Rocket Science Made Easy: Simulation of a Shock Turbulent Boundary Layer Interaction in an Over-expanded Nozzle

Britton Olson, Stanford University

Photo of Britton Olson

Rocket propulsion has enabled space exploration and mass deployment of satellites and has strengthened our country's military force. Despite the frequent use of this technology, there still is a great deal which is not understood about the complex physical phenomena interacting in a rocket propulsion system. For instance, in the nozzle portion of the rocket, supersonic gas is accelerated and spewed out the exit, thereby generating thrust. In the nozzle, this high-speed flow often generates shock waves that impinge on the nozzle walls. The interaction of the shock with the turbulent fluid near the nozzle wall can cause shedding of vortical structures and lead to unsteadiness in the shock wave and downstream flow. This unsteadiness creates lateral thrust or "side loads" which can adversely impact the rocket's stability. Due to the extreme conditions in which these interactions are manifest, experiments offer limited insight into the physical processes driving the shock instability. In our research, we have leveraged the advancing technique of Large-Eddy Simulation (LES) to simulate this complex interaction. A brief description of the method will be given, pointing out the problems and solutions of simulating this class of flow. Results from a high-fidelity LES are discussed, with emphasis on the large unsteadiness of the shock wave and the underlying mechanism causing the instability. LES results compare well to those from similar experiments. The richness of the LES data has elucidated the understanding of unsteadiness in rocket nozzles and further demonstrated the utility of the LES methodology.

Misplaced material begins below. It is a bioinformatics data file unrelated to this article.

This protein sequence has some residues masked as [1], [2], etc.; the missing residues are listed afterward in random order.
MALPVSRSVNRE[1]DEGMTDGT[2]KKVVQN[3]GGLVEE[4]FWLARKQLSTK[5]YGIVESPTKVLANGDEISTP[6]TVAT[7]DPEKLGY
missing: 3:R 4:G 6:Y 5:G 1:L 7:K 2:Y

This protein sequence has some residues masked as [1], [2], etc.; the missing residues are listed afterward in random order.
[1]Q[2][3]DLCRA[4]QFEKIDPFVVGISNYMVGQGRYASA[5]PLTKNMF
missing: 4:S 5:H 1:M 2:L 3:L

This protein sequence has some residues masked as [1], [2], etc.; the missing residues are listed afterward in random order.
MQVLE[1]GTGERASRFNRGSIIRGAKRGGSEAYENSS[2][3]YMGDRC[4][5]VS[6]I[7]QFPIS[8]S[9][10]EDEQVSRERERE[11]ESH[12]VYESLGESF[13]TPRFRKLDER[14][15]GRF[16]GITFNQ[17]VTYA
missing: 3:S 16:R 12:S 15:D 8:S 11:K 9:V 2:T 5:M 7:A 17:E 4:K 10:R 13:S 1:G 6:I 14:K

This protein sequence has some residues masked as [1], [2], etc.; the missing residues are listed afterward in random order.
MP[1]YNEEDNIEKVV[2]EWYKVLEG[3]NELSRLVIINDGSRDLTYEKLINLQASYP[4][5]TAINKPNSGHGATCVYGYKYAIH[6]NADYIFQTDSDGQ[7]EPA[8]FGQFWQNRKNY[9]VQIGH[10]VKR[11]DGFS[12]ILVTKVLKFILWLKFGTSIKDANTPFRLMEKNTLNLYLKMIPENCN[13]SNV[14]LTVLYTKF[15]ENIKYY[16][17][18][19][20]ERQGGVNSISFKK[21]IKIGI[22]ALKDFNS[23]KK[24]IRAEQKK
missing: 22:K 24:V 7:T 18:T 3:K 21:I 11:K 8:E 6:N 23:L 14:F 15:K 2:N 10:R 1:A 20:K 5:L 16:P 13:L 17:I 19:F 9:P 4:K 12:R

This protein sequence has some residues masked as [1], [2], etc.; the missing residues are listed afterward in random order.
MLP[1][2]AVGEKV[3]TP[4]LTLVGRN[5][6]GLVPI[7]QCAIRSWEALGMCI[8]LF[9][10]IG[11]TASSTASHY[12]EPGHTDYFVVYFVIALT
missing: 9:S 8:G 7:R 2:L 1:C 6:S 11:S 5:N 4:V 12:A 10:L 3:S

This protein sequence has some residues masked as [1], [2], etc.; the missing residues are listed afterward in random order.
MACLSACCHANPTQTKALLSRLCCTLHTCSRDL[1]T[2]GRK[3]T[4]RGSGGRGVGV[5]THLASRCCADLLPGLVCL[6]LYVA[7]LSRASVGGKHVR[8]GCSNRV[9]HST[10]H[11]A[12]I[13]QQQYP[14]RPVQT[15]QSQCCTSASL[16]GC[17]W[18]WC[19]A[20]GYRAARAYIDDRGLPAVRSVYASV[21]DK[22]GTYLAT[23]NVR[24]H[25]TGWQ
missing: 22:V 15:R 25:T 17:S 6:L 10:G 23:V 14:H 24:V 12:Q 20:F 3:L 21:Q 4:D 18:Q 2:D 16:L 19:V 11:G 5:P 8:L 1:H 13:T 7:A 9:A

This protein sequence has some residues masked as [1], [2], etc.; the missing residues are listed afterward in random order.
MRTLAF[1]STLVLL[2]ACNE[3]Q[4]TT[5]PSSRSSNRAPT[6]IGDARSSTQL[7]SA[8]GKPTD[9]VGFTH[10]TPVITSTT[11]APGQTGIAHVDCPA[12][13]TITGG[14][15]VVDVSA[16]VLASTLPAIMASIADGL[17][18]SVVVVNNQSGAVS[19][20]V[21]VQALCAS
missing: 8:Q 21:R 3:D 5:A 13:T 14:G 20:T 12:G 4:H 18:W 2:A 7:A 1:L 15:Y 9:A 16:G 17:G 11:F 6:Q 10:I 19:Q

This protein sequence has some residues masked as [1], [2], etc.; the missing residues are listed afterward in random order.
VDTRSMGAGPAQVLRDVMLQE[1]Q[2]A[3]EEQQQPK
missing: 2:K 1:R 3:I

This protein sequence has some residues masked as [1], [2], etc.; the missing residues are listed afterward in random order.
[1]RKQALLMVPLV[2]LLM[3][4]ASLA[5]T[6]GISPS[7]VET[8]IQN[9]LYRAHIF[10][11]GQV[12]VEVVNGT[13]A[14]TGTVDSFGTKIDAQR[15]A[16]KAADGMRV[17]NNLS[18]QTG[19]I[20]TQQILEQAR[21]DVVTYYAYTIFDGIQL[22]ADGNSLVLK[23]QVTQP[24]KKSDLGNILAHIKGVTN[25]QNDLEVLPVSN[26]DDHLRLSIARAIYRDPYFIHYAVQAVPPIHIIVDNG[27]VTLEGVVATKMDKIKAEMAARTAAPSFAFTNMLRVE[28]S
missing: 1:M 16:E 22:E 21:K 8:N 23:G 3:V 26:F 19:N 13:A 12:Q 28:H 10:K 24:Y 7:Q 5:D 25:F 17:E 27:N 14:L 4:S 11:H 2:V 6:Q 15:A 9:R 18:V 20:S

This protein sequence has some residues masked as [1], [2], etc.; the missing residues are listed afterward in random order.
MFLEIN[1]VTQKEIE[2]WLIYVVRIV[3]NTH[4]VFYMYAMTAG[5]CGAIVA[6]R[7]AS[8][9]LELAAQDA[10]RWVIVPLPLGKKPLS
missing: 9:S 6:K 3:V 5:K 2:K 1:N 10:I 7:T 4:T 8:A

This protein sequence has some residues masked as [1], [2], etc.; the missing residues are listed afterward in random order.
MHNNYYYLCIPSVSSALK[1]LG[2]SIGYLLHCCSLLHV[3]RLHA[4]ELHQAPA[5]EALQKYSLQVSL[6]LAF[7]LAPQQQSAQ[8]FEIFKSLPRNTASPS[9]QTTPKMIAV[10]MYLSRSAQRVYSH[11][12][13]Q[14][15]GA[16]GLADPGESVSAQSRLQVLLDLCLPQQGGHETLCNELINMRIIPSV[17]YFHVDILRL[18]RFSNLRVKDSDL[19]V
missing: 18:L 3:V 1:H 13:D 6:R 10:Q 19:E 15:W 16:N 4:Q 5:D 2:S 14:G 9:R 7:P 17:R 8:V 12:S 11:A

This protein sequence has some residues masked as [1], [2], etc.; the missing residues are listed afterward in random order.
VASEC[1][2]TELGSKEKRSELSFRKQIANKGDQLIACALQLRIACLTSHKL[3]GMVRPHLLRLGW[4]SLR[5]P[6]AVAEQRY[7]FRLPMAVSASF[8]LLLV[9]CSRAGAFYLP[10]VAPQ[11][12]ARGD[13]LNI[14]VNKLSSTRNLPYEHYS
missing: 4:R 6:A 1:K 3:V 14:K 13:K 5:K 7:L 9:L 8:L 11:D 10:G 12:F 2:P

Abstract Author(s): Britton J. OlsonSanjiva K. Lele